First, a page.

Frank Wilczek reminded the audience that Karl Popper considered the goal of science to be to produce falsifiable hypotheses. The unified theory had provided a falsifiable hypothesis and a test had falsified the theory. "What more could you ask?"


However, science does not advance by logic alone. According to Frank Wilczek, the theory was too beautiful to abandon, but that may only be part of the story. Sometimes scientists just seem to sense that a certain idea is a good one. Calling it beautiful when it is incomplete may be seeing ahead to what it would look like if it were complete. Frank Wilczek opened his talk with an example of what a pattern may look like when it is incomplete.


The current Standard Model apparently does a reasonably good job of uniting all 4 fundamental forces, and everything we know of physics could be constructed from it, "if you were really good with calculation." It may leave out dark matter and energy for all I know but it is still an outstanding achievement of human understanding, close to the one page of equations which another physicist speculated that God used to make the Universe.

http://en.wikipedia.org/wiki/SO(10)_(physics);

http://en.wikipedia.org/wiki/Supersymmetry



A couple excerpts from a short autobiography by Frank Wilczek:

Another thing that shaped my thinking was religious training. I was brought up as a Roman Catholic. I loved the idea that there was a great drama and a grand plan behind existence. Later, under the influence of Bertrand Russell's writings and my increasing awareness of scientific knowledge, I lost faith in conventional religion. A big part of my later quest has been trying to regain some of the sense of purpose and meaning that was lost. I'm still trying.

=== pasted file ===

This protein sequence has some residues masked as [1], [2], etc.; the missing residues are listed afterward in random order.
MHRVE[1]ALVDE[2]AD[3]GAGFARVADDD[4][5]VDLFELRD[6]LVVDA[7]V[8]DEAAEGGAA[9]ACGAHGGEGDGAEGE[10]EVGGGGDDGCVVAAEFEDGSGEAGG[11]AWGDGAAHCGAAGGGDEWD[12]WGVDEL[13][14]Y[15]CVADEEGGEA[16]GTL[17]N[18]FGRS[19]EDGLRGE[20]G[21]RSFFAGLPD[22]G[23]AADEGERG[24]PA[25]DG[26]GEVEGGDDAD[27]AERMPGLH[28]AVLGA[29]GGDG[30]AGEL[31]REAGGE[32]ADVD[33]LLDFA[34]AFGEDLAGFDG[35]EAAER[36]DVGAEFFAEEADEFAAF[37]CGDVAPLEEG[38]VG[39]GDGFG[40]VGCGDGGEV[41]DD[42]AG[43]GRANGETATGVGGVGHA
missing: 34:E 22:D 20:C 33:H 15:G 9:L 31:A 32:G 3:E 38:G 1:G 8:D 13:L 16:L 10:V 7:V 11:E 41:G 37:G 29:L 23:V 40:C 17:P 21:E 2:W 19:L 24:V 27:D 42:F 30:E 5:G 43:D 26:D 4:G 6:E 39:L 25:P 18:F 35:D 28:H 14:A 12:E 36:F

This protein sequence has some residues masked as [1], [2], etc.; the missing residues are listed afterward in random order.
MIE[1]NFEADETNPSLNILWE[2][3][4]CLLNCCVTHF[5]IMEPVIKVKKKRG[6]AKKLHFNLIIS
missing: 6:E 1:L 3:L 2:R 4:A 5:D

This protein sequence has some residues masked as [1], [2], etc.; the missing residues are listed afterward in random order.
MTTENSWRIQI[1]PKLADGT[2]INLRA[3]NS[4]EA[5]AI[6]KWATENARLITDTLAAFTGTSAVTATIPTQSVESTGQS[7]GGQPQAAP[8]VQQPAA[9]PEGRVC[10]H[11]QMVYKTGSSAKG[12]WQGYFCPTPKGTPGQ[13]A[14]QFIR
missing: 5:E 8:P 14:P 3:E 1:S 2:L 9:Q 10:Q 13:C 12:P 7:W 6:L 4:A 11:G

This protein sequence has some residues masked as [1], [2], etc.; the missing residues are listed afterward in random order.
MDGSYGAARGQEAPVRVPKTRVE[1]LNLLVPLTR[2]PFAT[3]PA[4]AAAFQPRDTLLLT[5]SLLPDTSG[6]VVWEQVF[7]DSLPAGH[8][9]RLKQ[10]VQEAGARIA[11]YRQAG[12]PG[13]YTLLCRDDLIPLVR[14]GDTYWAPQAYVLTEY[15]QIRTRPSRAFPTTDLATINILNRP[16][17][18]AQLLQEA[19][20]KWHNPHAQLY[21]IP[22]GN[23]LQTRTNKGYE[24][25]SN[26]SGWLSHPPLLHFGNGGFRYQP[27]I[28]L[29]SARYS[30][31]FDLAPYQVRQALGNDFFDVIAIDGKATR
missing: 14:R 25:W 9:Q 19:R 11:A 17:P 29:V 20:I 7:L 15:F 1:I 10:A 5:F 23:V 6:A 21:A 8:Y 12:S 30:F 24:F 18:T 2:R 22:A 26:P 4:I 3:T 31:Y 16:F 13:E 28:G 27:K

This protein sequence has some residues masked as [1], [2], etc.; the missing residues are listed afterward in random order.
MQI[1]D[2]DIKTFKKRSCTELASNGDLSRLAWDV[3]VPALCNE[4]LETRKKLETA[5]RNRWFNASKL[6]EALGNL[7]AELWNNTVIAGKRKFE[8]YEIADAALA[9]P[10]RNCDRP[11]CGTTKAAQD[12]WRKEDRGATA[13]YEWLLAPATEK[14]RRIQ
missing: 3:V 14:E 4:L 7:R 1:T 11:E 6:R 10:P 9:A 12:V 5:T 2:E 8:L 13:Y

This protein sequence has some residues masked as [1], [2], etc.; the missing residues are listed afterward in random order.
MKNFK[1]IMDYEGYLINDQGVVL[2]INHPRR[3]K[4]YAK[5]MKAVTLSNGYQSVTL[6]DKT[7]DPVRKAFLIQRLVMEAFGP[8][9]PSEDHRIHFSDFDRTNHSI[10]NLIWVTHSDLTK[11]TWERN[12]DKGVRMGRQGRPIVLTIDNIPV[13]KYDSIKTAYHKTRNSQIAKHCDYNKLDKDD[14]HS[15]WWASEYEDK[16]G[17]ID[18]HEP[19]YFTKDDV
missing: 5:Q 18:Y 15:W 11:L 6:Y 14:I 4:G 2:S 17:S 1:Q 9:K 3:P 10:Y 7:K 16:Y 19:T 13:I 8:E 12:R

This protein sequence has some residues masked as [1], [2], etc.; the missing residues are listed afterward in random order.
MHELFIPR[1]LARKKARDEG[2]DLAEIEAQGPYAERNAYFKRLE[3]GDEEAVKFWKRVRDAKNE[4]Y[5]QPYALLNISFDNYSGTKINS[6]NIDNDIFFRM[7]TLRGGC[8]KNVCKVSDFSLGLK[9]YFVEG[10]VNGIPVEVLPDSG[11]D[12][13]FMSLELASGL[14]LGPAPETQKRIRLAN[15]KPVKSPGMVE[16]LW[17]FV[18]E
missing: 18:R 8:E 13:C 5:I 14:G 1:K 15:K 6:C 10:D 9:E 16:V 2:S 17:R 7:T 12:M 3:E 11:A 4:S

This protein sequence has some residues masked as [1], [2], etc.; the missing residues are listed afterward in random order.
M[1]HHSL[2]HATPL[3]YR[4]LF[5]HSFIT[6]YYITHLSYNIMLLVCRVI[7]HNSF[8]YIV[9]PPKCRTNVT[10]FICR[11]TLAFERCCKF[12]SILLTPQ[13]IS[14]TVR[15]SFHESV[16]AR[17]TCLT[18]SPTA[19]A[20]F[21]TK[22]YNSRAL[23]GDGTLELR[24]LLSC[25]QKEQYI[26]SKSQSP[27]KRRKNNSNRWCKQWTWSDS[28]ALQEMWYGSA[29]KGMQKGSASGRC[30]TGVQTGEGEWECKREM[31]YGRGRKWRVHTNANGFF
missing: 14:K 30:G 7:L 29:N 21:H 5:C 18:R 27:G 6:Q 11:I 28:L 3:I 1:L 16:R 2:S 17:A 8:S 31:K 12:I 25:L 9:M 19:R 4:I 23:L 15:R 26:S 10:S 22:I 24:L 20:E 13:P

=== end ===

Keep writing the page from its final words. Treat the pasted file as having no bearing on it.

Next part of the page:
I flirted with brain science, but soon decided that the central questions were not ready for mathematical treatment

http://www.nobelprize.org/nobel_prizes/physics/laureates/2004/wilczek-autobio.html



BLUEBLOCR

Social climber
joshua tree
Mar 3, 2013 - 11:52pm PT
Largo, go'in back..

What's the revelence of meditating, and a Zen-like state?

Is it in the concoredense of the "me-ism"?

Another words, does it correspond the "U" with yourself, or the "U" with the world,
Or the world with you?

Correspondence might not be the exact right meaning there, but do u get my drift?
BLUEBLOCR

Social climber
joshua tree
Mar 4, 2013 - 12:02am PT

" Frank Wilczek reminded the audience that Karl Popper considered the goal of science to be to produce falsifiable hypotheses."
__

Couldn't this be like the placebo effect?

You could give them medicine and they'll get well.
Or you could give them sugar and they'll get well anyway?
Messages 12261 - 12280 of total 23267 in this topic << First  |  < Previous  |  Show All  |  Next >  |  Last >>
Return to Forum List
Post a Reply
 
Our Guidebooks
Check 'em out!
SuperTopo Guidebooks


Try a free sample topo!

 
SuperTopo on the Web

Review Categories
Recent Route Beta
Recent Gear Reviews